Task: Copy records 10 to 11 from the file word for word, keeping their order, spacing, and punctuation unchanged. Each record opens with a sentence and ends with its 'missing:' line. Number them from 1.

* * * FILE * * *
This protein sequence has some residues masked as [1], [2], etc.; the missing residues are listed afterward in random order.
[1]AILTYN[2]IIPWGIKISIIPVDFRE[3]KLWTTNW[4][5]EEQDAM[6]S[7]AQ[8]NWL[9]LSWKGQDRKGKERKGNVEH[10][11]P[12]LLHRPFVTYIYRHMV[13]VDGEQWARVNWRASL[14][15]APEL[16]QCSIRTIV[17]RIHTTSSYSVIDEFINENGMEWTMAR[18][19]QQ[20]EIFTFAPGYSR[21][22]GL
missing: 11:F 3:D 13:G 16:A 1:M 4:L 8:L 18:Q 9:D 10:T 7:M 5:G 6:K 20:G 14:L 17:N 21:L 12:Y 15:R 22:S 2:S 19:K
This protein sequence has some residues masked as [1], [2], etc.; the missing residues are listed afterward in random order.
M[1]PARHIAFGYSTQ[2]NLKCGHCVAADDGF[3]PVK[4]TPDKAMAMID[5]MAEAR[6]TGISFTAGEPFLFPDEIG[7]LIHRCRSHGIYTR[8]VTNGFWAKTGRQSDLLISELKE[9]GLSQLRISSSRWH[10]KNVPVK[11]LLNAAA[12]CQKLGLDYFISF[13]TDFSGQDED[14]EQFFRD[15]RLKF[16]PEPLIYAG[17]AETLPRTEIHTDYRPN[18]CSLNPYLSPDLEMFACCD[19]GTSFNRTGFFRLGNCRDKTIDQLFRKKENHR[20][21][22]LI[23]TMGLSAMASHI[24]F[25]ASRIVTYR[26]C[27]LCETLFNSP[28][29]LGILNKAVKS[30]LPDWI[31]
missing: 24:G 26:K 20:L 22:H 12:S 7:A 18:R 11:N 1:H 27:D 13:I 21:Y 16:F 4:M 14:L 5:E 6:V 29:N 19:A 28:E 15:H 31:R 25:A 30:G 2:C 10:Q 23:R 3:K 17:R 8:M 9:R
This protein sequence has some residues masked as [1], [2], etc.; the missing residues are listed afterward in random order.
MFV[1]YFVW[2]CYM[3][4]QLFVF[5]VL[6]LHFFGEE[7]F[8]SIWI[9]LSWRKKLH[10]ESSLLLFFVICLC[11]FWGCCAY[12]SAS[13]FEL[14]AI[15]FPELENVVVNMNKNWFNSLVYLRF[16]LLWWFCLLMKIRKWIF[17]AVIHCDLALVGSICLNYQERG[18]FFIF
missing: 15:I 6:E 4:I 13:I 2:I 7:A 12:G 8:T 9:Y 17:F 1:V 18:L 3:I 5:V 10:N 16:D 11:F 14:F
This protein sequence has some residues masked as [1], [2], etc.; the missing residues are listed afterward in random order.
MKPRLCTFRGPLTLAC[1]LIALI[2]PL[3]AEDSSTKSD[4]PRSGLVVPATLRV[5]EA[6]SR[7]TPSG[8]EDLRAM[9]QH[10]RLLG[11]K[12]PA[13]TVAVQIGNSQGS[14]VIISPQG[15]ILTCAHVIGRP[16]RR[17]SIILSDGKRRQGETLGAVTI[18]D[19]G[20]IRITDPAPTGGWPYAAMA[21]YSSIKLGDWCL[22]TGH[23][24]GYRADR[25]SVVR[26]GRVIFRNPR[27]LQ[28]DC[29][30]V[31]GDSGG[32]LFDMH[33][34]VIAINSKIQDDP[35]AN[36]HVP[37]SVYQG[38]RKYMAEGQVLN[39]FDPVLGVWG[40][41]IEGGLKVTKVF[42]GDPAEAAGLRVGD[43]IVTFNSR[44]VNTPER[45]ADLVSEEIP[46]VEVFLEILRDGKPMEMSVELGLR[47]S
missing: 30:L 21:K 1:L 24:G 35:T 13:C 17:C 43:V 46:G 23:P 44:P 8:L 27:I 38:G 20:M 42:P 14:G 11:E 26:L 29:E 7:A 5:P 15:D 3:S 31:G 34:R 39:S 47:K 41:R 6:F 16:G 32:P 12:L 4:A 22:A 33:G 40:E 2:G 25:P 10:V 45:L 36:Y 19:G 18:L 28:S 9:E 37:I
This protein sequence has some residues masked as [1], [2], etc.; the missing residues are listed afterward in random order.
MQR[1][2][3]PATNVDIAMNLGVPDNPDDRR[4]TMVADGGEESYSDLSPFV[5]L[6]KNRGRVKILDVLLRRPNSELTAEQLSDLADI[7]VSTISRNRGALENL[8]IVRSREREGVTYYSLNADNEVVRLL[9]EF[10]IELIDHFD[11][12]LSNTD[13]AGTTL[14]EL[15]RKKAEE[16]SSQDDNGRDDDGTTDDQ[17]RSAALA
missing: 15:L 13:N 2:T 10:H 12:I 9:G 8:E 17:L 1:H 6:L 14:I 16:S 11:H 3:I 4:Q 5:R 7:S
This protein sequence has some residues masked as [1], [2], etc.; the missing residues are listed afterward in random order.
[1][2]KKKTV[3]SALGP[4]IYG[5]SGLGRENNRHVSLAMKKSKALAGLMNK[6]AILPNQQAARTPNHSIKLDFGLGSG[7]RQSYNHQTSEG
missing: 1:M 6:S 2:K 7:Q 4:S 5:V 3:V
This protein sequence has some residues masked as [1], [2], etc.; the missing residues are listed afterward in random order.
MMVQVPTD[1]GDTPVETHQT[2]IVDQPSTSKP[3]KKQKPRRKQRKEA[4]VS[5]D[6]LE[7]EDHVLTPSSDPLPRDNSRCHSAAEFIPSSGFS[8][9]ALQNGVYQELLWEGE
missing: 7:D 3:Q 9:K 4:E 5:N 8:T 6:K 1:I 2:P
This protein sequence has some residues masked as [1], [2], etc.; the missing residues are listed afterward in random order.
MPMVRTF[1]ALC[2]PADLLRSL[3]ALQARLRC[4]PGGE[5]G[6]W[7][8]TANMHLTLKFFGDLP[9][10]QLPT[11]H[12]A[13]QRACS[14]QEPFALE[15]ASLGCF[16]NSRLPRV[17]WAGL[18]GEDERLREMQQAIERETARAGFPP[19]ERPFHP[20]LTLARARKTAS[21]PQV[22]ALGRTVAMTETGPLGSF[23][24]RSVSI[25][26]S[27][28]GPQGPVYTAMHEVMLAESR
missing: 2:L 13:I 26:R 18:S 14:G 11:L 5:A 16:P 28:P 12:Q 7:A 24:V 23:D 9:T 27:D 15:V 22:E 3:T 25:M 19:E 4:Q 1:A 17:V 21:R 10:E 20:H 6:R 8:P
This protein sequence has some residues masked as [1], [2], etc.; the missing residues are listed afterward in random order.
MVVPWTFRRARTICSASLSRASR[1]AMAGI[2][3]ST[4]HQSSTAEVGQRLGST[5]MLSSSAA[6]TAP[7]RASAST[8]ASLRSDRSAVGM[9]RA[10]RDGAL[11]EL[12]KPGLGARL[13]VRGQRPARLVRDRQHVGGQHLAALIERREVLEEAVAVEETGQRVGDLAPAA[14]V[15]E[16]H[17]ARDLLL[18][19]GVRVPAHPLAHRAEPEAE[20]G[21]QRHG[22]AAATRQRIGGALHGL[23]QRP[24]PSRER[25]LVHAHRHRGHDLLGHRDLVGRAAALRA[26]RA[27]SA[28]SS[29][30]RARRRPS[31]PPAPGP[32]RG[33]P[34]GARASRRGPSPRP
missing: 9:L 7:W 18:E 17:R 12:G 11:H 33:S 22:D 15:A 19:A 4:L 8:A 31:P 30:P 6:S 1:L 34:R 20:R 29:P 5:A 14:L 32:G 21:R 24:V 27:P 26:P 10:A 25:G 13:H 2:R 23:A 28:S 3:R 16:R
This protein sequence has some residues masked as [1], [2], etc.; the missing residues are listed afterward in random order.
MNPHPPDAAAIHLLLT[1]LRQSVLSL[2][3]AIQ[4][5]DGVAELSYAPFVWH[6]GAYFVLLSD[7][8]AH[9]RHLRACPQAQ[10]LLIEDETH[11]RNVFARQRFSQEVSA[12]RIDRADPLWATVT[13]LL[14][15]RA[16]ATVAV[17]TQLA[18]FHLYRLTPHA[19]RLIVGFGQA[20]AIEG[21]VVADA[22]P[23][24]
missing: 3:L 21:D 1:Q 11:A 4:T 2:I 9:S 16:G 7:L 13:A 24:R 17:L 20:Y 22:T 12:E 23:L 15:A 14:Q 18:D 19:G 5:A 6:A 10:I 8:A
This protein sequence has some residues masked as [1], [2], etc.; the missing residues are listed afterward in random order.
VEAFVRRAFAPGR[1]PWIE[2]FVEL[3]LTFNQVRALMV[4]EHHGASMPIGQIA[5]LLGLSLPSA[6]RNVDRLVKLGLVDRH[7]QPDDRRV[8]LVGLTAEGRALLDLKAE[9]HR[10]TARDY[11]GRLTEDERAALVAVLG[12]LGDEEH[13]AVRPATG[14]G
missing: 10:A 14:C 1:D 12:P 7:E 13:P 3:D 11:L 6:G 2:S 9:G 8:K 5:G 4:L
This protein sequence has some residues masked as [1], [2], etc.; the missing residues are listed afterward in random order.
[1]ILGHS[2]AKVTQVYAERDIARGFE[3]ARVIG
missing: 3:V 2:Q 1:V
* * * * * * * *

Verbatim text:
This protein sequence has some residues masked as [1], [2], etc.; the missing residues are listed afterward in random order.
MNPHPPDAAAIHLLLT[1]LRQSVLSL[2][3]AIQ[4][5]DGVAELSYAPFVWH[6]GAYFVLLSD[7][8]AH[9]RHLRACPQAQ[10]LLIEDETH[11]RNVFARQRFSQEVSA[12]RIDRADPLWATVT[13]LL[14][15]RA[16]ATVAV[17]TQLA[18]FHLYRLTPHA[19]RLIVGFGQA[20]AIEG[21]VVADA[22]P[23][24]
missing: 3:L 21:D 1:Q 11:A 4:T 2:I 9:S 16:G 7:L 13:A 24:R 17:L 20:Y 22:T 12:E 23:L 15:A 14:Q 18:D 19:G 5:A 6:A 10:I 8:A
This protein sequence has some residues masked as [1], [2], etc.; the missing residues are listed afterward in random order.
VEAFVRRAFAPGR[1]PWIE[2]FVEL[3]LTFNQVRALMV[4]EHHGASMPIGQIA[5]LLGLSLPSA[6]RNVDRLVKLGLVDRH[7]QPDDRRV[8]LVGLTAEGRALLDLKAE[9]HR[10]TARDY[11]GRLTEDERAALVAVLG[12]LGDEEH[13]AVRPATG[14]G
missing: 10:A 14:C 1:D 12:P 7:E 13:P 3:D 11:L 6:G 2:S 9:G 8:K 5:G 4:L